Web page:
I am sympathetic of your situation but its not really as difficult as you’d like to make it seem. I attend EVMS full time (8am – 4pm with no breaks) and work full time (4-12pm on average). Here is how I do a completely whole foods diet on no money and no time (though it requires planning and it has to be something you want to do. You can do it, if you want to eat garbage because you dont care THATS YOUR RIGHT! You dont have to eat organic, sustainable, delicious food but you cant say your circumstances make it impossible. Background information: I bought a local food co-op with my tax refund. My refund was approximately 1500 dollars thanks to write offs for tuition and the fact that I make damn near minimum wage. I spent 249 of that on my co op but it means every thursday from about mid april – early october I receive a box of fresh organic produce from a farmers market. It averages to around $15 dollars a week for what seems like $40 of produce its such a good deal!

      Thursday: get box from the farm example: one or two peppers, tomatoes, peaches, strawberries, asparagus, arranged lettuces, ¼ watermelon. ½ cantaloupe, peanuts, a bit of jam, two steaks, a bit jam, and a bit of organic cheese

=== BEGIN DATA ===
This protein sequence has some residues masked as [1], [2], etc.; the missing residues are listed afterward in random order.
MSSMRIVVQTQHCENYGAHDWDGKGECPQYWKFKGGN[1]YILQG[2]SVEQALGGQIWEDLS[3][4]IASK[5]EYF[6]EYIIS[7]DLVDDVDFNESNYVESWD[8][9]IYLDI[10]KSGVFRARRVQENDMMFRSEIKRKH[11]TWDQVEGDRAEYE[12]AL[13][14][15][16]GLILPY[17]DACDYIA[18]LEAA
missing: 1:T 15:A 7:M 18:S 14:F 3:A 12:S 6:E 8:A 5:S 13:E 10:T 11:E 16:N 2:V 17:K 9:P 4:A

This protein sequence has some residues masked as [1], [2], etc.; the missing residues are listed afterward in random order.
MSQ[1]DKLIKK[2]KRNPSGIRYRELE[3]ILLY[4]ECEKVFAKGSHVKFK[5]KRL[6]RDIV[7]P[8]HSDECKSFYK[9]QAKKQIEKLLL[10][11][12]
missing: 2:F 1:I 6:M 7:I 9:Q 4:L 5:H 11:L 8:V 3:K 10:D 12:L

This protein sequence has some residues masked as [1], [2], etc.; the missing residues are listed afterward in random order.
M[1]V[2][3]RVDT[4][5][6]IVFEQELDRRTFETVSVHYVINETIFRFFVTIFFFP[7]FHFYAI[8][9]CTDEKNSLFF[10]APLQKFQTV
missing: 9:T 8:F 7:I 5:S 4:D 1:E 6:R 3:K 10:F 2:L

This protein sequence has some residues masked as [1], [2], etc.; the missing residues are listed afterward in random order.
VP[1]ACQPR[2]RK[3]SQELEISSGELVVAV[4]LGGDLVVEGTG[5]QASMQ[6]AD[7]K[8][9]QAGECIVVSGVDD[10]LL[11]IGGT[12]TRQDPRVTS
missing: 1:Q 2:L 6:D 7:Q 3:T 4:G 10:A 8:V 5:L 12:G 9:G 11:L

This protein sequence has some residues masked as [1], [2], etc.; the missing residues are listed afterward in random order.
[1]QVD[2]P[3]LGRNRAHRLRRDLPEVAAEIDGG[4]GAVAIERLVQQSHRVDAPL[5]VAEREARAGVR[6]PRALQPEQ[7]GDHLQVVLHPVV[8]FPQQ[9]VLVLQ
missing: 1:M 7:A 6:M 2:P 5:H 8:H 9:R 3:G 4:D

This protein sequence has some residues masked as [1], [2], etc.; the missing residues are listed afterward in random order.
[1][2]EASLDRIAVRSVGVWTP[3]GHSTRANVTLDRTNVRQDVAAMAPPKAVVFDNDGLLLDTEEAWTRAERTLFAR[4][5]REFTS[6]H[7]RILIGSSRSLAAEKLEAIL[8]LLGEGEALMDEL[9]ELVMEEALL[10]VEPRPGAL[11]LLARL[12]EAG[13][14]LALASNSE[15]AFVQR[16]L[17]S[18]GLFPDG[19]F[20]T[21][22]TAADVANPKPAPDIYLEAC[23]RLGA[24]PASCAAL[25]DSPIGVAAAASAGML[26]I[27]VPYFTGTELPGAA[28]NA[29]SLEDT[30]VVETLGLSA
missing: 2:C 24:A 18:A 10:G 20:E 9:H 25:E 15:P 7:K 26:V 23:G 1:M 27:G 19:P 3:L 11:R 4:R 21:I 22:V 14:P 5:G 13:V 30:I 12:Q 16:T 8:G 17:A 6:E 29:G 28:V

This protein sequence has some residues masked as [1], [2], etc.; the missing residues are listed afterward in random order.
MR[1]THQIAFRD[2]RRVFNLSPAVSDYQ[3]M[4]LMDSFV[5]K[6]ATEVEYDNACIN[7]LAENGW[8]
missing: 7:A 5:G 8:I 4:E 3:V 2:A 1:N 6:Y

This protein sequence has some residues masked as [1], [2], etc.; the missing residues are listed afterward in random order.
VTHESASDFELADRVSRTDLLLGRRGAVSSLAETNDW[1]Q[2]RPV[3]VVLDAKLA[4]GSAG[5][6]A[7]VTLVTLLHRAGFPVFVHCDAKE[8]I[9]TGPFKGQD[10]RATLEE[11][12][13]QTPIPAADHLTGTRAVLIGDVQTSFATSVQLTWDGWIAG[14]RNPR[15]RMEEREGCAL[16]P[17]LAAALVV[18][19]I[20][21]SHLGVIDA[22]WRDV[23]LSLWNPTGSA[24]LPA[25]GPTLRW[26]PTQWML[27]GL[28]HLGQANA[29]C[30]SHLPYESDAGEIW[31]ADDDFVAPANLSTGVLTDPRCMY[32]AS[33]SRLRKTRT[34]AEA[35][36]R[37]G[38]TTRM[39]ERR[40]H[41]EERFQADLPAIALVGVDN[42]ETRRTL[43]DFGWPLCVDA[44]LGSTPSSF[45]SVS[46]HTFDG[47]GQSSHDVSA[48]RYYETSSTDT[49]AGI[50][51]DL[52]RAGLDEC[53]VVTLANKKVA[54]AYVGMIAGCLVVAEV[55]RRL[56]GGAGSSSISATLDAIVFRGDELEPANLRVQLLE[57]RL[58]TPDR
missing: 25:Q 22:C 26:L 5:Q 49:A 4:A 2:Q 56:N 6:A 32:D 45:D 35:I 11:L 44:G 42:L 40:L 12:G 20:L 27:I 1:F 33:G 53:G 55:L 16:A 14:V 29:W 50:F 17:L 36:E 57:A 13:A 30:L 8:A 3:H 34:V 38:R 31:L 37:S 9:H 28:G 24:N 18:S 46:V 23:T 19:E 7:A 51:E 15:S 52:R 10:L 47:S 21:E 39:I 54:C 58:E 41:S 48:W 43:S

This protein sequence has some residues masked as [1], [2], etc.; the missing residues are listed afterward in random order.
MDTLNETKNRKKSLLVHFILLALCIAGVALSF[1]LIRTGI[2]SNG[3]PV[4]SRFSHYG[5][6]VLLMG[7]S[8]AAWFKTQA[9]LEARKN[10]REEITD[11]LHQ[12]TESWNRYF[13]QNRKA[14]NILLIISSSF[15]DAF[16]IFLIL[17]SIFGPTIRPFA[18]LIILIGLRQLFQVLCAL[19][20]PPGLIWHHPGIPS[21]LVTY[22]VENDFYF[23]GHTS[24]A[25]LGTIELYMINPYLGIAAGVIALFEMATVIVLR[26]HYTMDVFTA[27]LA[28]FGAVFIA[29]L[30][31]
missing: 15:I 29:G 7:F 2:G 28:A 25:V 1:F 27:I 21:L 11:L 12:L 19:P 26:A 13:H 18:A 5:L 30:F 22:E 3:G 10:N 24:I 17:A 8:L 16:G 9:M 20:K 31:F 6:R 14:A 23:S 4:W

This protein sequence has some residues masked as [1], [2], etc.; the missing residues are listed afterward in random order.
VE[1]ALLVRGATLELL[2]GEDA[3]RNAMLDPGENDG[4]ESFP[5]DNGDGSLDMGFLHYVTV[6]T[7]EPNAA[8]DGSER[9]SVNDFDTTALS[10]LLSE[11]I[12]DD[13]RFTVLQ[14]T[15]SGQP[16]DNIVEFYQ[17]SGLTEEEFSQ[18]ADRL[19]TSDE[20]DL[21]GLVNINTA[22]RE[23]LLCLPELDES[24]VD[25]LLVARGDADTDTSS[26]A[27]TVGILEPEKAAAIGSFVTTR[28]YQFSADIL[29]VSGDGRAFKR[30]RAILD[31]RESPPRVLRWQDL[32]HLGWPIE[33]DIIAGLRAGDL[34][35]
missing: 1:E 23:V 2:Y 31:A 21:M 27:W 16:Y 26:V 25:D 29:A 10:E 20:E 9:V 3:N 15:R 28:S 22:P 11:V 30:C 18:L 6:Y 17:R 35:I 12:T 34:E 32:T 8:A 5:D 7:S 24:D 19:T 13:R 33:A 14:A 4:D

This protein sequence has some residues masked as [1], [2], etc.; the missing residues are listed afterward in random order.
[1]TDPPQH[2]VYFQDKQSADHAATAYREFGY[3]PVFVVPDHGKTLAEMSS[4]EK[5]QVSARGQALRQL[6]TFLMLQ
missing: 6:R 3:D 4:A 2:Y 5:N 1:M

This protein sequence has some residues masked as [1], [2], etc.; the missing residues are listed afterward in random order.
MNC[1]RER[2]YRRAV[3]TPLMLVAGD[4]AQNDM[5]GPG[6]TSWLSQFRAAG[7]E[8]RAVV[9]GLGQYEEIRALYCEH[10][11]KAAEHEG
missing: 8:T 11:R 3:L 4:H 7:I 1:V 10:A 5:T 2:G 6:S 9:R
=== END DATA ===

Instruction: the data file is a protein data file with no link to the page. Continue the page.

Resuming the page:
farmers market
      1. small round of organic cheese – unless I get some in co-op box
      2. bit of organic butter or a pint of cream to use in recipes and I use a beater to make my own butter if necessary

      grocery store: I go to trader joes to find organic food at bearable prices
      1. smallest organic chicken I can find $8.00
      2. 1 can of corn ($0.50)
      3. lettuce (not boxed, just by it loose and save about half. Sort it your self on your day off)
      4. rolled oats (1.99)
      5. 2 cans garbanzo beans (1.70)
      6. eggs 3.00 (organic, store brand eggs)
      7. garlic
      8. flour: 3.00
      9. yeast .50
      10. lime 0.50
      11. a handfull of carrots $2.50
      12. a handfull of brussel sprouts $3.00
      13. a bag each black beans and kidney beans 3.00 all together
      14. bag of organic brown basmatti rice or quiona (keen-wa) 2.20
      15. 1 avocados 1.50
      16. two cans of tomatoes 2.00
      17. pasta 0.99
      18. sack of potatoes 3.00
      19. 1 red pepper (1.99)
      20. 1 sack each apples and oranges 5.00 all together
      21. bannas (6 for a $1.00)
      this goes a little over your $25 a week limit BUT you only have to buy the rice, pasta, apples, oranges, beans and potatoes every other week

      Saturday: my first day off, you can use yours: I cook and prepare for the week
      1. mix up a little bread dough and pizza dough using the flour and the yeast and a little oil and salt you probably already have on hand. I always bake three loaves at once its, really easy because the classic whole wheat recipe makes three loaves, and freeze two, the defrost really well and taste delicious after reheating in the oven. Let the bread rise while you complete the following:
      2. use two pots to make two cups each of black beans and red beans
      3. bring another pot of rice to boil and put away when done
      4. bring a pot of potatoes to boil once tender, fork the potatoes out and boil half a box of pasta in the same water with a little additional salt
      5. on the second tier of the oven slice the brussell sprouts in half and put sliced face down sprinkle with salt and pepper and around a table spoon of melted butter